• Innovative building concepts and construction methods. They include solutions such as standardised prefab home concepts (MorgenWonen), flexible and reusable building concepts (HeijmansOne), innovative building materials (solar panel roof tiles) or completely circular concepts (ReGenVillages in Almere). Many construction entrepreneurs and property developers study product and chain innovations that optimise 'bricks' by adding 'bytes' to them, which in turn enables them to strengthen their business model.
  • Sharing economy solutions. Platforms are emerging in different real estate segments that enable flexible or multiple use of space. Examples include flexible office concepts such as HNK, WeWork, SKEPP and Spaces. The pop-up store has now become a well-known phenomenon in the retail market. ParkBee makes company parking garages available to non-employees. WeWork in the United States has been adding living space to its flexible office concept in a growing number of locations. The United States is also home to other initiatives such as Breather, which enables short-term rental of workstations or meeting rooms. uses a blockchain solution to enable lessees to 'pass on' their lease contract to a new lessee as long as they meet the landlord’s criteria.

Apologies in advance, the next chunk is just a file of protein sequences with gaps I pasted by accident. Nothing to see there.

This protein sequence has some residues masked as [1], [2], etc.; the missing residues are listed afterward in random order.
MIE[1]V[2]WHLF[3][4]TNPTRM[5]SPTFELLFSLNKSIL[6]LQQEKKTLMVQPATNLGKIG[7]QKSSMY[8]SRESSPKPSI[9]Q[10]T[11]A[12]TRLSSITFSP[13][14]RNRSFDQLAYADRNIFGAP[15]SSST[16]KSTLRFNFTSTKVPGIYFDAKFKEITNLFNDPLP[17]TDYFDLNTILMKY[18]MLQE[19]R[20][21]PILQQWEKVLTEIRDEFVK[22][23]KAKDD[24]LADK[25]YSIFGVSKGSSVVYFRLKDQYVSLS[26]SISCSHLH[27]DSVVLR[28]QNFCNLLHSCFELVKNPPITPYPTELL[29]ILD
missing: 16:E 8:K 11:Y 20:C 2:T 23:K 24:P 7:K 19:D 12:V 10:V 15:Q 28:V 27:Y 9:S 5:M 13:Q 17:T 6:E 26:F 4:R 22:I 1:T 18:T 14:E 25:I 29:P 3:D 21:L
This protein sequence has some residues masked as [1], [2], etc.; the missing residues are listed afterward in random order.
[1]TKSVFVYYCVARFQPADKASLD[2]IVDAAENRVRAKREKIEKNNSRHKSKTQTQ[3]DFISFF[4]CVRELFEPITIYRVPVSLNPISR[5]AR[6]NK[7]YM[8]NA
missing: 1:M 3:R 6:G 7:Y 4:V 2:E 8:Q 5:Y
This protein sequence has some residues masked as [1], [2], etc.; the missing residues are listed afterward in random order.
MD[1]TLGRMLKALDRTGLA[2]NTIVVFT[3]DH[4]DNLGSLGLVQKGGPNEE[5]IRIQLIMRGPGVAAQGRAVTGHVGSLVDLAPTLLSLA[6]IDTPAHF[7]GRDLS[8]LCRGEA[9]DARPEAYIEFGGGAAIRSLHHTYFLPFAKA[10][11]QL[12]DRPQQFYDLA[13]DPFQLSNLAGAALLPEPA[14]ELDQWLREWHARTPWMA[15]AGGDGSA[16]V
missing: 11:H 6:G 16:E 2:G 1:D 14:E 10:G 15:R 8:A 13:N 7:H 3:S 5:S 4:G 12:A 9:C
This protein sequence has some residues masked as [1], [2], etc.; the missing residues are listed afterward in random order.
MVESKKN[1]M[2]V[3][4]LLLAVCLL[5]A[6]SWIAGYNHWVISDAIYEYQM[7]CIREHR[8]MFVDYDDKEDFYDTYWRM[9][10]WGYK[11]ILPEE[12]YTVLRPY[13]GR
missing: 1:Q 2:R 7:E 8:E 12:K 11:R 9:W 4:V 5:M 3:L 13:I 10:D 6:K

• New forms of collaboration and value creation. Many startups are based on the new digital opportunities and are aimed at real estate entrepreneurs that want to change their business model. Organisations such as HollandProptech, HollandContech, Provada Future, Proptech NL and StartupBootcamp are, in turn, focusing on the resulting need for matchmaking between startups and existing real estate and other entrepreneurs. Collaboration with startups generates new ideas and opportunities for existing organisations.

3. Use technological solutions to your advantage